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Willys CJ3B Jeep Rescue.


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I first saw this old Jeep 47 years ago when it was still in a barn. Being the barn fell down around it and the Jeep remained in the same spot, I guess that makes it a genuine barn find. I drove by it often and the back of it could be seen from the road if one knew just where to look. The land it was on was an abandoned hunting camp that no one had been at in quite a few years. So, To find out who owned the property I did a tax map search for the county it was in and came up with a name and then a phone number. I called it and several weeks later got a call back and arranged to meet with the owner. Of course a deal was struck and it is now on the home front. I have always had a soft spot for these old Flat Fender Jeeps.

 

Oh the shingles and disintegrated wood chips I picked out of it and shoveled into the dumpster. It is a 1957 Willys CJ3B. Now the question I ask myself, To restore it? Or to part it out? On the farm here we could use a gator type vehicle. And considering the price of one I could easily dump a lot of money in this old Jeep and have something that is functional and fun. Complete Body Kits are available and giving the price these old war horses are bringing these days it would not be unreasonable to bring it back to life. Anyway, enjoy the photos folks while I ponder what to do.    

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Here's a few after I retrieved it with a roll off truck and cleaned a lot of barn debris out of it. Yeah it's Ugly. Did I mention that ugly ones are my specialty? 🤪 I was surprised to see that the chassis was not that bad as I thought it was going to break in half when I pulled it out. Happy to see most of the goodies are there. And what isn't, is available. Dandy Dave!  

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 Still chained up to go anywhere.

 Looking at those pictures, I could actually smell the decades old grease, oil, gas and such. I bought a ‘66 30 years ago that was broken in half and restored it. It’s tagged as a ‘70 because the firewall I replaced had a ‘70 vin tag on it.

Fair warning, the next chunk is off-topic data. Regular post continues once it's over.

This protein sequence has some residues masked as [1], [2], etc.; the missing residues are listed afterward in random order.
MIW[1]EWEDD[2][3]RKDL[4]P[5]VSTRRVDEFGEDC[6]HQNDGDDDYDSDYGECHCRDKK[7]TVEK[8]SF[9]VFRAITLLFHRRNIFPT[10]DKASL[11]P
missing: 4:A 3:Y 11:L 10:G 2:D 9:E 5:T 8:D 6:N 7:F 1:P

I still have it. Great fun.

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I love flatfender jeeps, usually I prefer that people keep the original body when they restore them but I really wouldn’t blame you if you replaced that tub. What engine is in it? F134? 

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Courage, optimism and ?  We all have our "projects".  How much time do you have? (years?) Will the time that you spend restoring it ( resurrecting it) be equal to the satisfaction you get driving it down the road? Think about the $ needed ( not including your time and effort) and would something else in  a little more solid condition wise be a better effort? Just asking.

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This is a "sanity time" project. 

I had a similar condition CJ5 with all the rust and battle scars from plowing snow and rolling over out in the woods.

You can not mess up on a project like these.  $ wise it is a lot less than a $hrink.

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If the foundation is solid the rest can be rebuilt ....and whole lotta fun to drive. I had a '60 Willys back in '80, it was geared low with the F4-134...45 mph downhill with a tail wind. BUT, would climb a wall in low range ....so much fun.  Kaiser Willys is gonna love you  if you choose to get it rollin'.

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Posted (edited)

The engine is a 134 Hurricane. The CJ3B's had a slightly higher hood than the earlier flat head models to accommodate the over head valve arrangement . Last of the flat fender models.  

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Edited by Dandy Dave (see edit history)
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Posted (edited)
On 4/18/2021 at 11:02 PM, Laughing Coyote said:

Looks like it was set up for some snow removal.  That will be a fun when it's done.  Be the way, what's the story on the black Ford Falcon in the foreground Dave? :D

Not sure about the Falcon? I'd have to ask Don as it is beyond the body shop and has been there for years. You interested? 

Edited by Dandy Dave (see edit history)
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On 4/18/2021 at 11:48 AM, Walt G said:

Courage, optimism and ?  We all have our "projects".  How much time do you have? (years?) Will the time that you spend restoring it ( resurrecting it) be equal to the satisfaction you get driving it down the road? Think about the $ needed ( not including your time and effort) and would something else in  a little more solid condition wise be a better effort? Just asking.

LOL Yeah. That. "?" That is always the Question. I have the means, I have the knowledge. I'll have fun doing it. I'll prove it can be done. And I'll save another one from the crusher. I could take up Golf. Spend money on equipment. Spend time trying to get the ball to go where I want it to go. (Oh the level of frustration.) Loose my balls in the woods and swamp holes. And then the bill at the 19th hole.... Me thinks all of it is better spent on this old Jeep. Dandy Dave!   

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Thanks Dave, not a criticism of your effort or desire. I admire the patience it will take and the time, as well as skill . I have had a good number of similar situations with things that needed a restoration but on a much lesser scale so far as size. Kept saying "never again" or "why did I start this" until the next project  came along but am now at an age where time stares me in the face in the mirror and says "are you sure?". Best of luck on your project.